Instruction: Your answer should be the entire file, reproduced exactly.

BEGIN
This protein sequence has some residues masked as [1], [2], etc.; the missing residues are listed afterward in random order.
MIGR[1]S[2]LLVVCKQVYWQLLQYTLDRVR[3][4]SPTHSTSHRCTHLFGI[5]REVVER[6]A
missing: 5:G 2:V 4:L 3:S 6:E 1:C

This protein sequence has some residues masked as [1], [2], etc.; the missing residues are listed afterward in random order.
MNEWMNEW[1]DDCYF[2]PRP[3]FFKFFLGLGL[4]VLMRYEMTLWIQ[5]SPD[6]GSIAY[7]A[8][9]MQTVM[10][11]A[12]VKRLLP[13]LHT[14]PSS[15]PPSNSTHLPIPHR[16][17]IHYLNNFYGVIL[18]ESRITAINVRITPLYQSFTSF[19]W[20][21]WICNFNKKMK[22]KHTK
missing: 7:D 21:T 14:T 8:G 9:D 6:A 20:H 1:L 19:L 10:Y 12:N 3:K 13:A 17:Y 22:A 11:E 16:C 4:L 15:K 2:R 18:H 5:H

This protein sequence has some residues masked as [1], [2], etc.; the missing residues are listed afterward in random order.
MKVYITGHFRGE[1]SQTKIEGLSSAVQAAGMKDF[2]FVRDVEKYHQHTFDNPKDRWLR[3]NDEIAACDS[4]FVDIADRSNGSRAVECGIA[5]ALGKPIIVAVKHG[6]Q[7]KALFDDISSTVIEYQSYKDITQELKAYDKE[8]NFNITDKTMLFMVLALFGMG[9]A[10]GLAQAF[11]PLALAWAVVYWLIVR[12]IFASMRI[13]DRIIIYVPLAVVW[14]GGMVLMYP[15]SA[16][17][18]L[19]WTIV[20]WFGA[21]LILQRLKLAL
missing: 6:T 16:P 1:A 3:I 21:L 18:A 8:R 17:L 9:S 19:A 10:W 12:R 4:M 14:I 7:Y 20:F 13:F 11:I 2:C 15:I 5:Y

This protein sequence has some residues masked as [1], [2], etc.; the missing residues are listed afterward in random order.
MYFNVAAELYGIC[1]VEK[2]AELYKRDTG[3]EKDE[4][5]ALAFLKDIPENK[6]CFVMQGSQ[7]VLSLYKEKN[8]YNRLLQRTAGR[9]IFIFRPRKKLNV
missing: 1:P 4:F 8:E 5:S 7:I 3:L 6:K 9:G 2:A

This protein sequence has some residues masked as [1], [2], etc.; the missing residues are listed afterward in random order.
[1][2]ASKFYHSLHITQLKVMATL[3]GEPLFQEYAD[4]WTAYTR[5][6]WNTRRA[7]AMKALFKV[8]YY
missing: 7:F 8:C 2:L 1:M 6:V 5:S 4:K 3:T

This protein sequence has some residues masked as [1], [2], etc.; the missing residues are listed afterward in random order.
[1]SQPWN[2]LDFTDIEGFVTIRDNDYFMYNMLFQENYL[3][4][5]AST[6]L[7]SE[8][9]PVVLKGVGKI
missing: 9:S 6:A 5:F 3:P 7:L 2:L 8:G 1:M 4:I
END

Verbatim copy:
This protein sequence has some residues masked as [1], [2], etc.; the missing residues are listed afterward in random order.
MIGR[1]S[2]LLVVCKQVYWQLLQYTLDRVR[3][4]SPTHSTSHRCTHLFGI[5]REVVER[6]A
missing: 5:G 2:V 4:L 3:S 6:E 1:C

This protein sequence has some residues masked as [1], [2], etc.; the missing residues are listed afterward in random order.
MNEWMNEW[1]DDCYF[2]PRP[3]FFKFFLGLGL[4]VLMRYEMTLWIQ[5]SPD[6]GSIAY[7]A[8][9]MQTVM[10][11]A[12]VKRLLP[13]LHT[14]PSS[15]PPSNSTHLPIPHR[16][17]IHYLNNFYGVIL[18]ESRITAINVRITPLYQSFTSF[19]W[20][21]WICNFNKKMK[22]KHTK
missing: 7:D 21:T 14:T 8:G 9:D 6:A 20:H 1:L 19:L 10:Y 12:N 3:K 13:A 17:Y 22:A 11:E 16:C 4:L 15:K 2:R 18:H 5:H

This protein sequence has some residues masked as [1], [2], etc.; the missing residues are listed afterward in random order.
MKVYITGHFRGE[1]SQTKIEGLSSAVQAAGMKDF[2]FVRDVEKYHQHTFDNPKDRWLR[3]NDEIAACDS[4]FVDIADRSNGSRAVECGIA[5]ALGKPIIVAVKHG[6]Q[7]KALFDDISSTVIEYQSYKDITQELKAYDKE[8]NFNITDKTMLFMVLALFGMG[9]A[10]GLAQAF[11]PLALAWAVVYWLIVR[12]IFASMRI[13]DRIIIYVPLAVVW[14]GGMVLMYP[15]SA[16][17][18]L[19]WTIV[20]WFGA[21]LILQRLKLAL
missing: 6:T 16:P 1:A 3:I 21:L 18:A 8:R 17:L 9:S 19:A 10:W 12:R 4:M 14:I 7:Y 20:F 13:F 11:I 2:C 15:I 5:Y

This protein sequence has some residues masked as [1], [2], etc.; the missing residues are listed afterward in random order.
MYFNVAAELYGIC[1]VEK[2]AELYKRDTG[3]EKDE[4][5]ALAFLKDIPENK[6]CFVMQGSQ[7]VLSLYKEKN[8]YNRLLQRTAGR[9]IFIFRPRKKLNV
missing: 1:P 4:F 8:E 5:S 7:I 3:L 6:K 9:G 2:A

This protein sequence has some residues masked as [1], [2], etc.; the missing residues are listed afterward in random order.
[1][2]ASKFYHSLHITQLKVMATL[3]GEPLFQEYAD[4]WTAYTR[5][6]WNTRRA[7]AMKALFKV[8]YY
missing: 7:F 8:C 2:L 1:M 6:V 5:S 4:K 3:T

This protein sequence has some residues masked as [1], [2], etc.; the missing residues are listed afterward in random order.
[1]SQPWN[2]LDFTDIEGFVTIRDNDYFMYNMLFQENYL[3][4][5]AST[6]L[7]SE[8][9]PVVLKGVGKI
missing: 9:S 6:A 5:F 3:P 7:L 2:L 8:G 1:M 4:I